This is an unregistered blog: Reader discretion is advised.
Things you rarely get to do when you are the mayor:
Prance around like a cheetah pretending to be an ostrich.
Drop the F-bomb like a general amnesty on obscenity has just been declared.
Lay down and play dead.
Treat everybody like rabbits to be punished or rewarded according to the whim of someone somewhere else.
Really, it must have been a relief for Mayor Harvey Ward to be able to toss political caution to the wind, open an envelope meant for his eyes only, and then allow some guy who lives half a world away to, literally, put words in his mouth.
The occasion was at GNV’s Black C Art Gallery on Monday. Ward assumed the role of guest reader in a one-time-only (for him at least) performance of “White Rabbit/Red Rabbit,” an experimental theater piece written by Iranian playwright Nassim Soleimanpour.
This from the author’s own web page.
“Forbidden to leave his country, playwright Nassim Soleimanpour distilled the experience of an entire generation in a wild, utterly original play. WHITE RABBIT RED RABBIT is a work about contemporary Iran and of Nassim’s generation. A generation born amidst the hardship of the Iran-Iraq war. A generation of computer-literate, well-informed young people who have never known an Iran other than the Islamic Republic.”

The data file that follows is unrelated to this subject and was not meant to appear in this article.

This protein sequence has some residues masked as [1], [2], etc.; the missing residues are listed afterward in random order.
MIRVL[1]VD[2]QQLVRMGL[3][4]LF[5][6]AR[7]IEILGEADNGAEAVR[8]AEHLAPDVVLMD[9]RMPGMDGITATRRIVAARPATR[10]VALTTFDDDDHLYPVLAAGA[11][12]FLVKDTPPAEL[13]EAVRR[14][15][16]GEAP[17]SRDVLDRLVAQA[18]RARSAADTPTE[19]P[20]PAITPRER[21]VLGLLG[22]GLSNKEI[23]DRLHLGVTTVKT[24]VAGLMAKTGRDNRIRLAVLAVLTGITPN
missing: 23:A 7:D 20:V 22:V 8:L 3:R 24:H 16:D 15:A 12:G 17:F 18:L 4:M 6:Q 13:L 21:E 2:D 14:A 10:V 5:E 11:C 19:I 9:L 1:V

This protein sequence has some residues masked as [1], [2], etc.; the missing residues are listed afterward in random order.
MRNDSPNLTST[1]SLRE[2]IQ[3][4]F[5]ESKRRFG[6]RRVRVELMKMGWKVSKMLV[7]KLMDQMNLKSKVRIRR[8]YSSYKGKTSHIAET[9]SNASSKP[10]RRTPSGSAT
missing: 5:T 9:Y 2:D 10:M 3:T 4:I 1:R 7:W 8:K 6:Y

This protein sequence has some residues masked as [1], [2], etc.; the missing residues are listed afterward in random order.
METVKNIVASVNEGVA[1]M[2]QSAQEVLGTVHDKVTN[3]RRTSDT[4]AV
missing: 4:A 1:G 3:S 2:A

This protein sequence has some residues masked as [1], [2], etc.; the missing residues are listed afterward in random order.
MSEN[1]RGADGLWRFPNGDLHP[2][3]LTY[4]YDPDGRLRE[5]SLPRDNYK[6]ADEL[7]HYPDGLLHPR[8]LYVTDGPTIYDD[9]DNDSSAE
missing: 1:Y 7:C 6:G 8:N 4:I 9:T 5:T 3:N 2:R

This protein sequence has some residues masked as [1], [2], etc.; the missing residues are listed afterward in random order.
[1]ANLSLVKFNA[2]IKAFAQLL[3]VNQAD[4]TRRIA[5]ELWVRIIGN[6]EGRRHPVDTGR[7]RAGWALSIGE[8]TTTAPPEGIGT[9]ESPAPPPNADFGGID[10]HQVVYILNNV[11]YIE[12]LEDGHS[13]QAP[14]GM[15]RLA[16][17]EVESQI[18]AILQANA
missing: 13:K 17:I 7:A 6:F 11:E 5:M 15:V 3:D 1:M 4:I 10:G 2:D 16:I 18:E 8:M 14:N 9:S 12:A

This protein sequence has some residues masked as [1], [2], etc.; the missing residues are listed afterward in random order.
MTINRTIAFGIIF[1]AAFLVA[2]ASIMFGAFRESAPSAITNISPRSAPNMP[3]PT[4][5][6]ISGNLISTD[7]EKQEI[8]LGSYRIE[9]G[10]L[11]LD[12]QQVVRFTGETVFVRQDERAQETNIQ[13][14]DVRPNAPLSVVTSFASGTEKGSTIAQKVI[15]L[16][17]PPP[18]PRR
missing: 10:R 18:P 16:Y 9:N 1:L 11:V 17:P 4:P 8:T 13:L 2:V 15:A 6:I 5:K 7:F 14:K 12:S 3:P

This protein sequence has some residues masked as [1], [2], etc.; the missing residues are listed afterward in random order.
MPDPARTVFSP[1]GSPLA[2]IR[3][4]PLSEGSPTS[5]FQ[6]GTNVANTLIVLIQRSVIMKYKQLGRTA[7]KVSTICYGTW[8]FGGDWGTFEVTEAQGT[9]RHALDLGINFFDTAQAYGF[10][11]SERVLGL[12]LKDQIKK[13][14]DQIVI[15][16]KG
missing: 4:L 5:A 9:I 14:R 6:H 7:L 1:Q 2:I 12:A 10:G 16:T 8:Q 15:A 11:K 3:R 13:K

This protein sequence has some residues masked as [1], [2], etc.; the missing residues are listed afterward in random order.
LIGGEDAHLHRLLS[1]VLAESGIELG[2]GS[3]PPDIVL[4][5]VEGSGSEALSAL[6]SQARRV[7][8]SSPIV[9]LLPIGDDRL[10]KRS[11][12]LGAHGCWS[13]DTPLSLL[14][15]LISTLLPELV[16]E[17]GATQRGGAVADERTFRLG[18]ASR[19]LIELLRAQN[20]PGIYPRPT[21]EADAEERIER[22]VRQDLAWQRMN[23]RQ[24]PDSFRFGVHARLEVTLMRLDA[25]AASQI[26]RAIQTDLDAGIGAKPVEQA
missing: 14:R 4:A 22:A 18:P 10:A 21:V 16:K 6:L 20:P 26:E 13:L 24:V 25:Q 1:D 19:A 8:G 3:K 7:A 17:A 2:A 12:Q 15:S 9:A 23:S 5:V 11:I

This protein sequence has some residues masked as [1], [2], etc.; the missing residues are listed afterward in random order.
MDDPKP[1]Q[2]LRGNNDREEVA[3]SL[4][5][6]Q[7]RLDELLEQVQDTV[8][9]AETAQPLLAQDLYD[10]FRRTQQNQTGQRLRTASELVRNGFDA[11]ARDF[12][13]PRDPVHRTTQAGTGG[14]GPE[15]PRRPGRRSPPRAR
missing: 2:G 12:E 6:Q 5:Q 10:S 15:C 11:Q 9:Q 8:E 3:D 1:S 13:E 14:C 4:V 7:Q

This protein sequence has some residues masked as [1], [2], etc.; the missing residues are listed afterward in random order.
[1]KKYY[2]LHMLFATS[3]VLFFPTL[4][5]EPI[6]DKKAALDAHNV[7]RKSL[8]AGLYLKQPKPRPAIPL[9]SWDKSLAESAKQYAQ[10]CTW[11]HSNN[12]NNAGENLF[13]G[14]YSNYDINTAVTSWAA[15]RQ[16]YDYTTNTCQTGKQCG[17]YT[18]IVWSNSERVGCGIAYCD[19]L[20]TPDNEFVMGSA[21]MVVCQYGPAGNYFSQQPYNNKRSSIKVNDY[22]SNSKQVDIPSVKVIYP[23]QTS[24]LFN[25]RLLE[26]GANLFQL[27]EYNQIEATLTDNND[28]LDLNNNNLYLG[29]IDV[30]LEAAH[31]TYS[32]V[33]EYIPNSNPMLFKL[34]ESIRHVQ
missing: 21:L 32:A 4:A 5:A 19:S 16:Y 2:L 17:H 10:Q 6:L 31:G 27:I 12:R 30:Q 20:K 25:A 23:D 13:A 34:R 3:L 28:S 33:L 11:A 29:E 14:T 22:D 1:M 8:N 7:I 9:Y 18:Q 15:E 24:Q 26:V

“He’s not actually playing anything,” Ward dutifully read of his role in this whole mystifying affair. This before he proceeded to instruct a member of the audience to pour a white substance from a vial – which may or may not be poison – into one of two glasses.
“Nobody told me this was poison.”
Suffice it to say that “Red Rabbit/White Rabbit isn’t about rabbits, bears, circuses, cheetahs, owls ostriches or any of the other things prominent in the script that Ward laid eyes on for the first time just seconds before he began “performing” it aloud.
No, this is a play about group-think.
About the necessity to traffic in metaphor and misdirection when trying to describe life in a repressive society (not to be confused with our Autocracy of Desanitizer of course).
About whether life is, indeed, the most common form of suicide.
And, for all I know, about life, the universe and everything.
All I do know is that since I was the only one in the room taking notes – being, you know, a reporter and stuff – I was dragged into the play as scribe and delegated to send a report to Soleimanpour about how the whole thing went.
So I’ll send him a link to this unregistered blog. At the risk of getting in trouble with one autocracy or another.
Oh, and since I fancy myself a theater critic of some renown, I suppose I ought to give my assessment of Harvey Ward’s thespian acumen.
So here goes:
Don’t quit your day job, Mr. Mayor.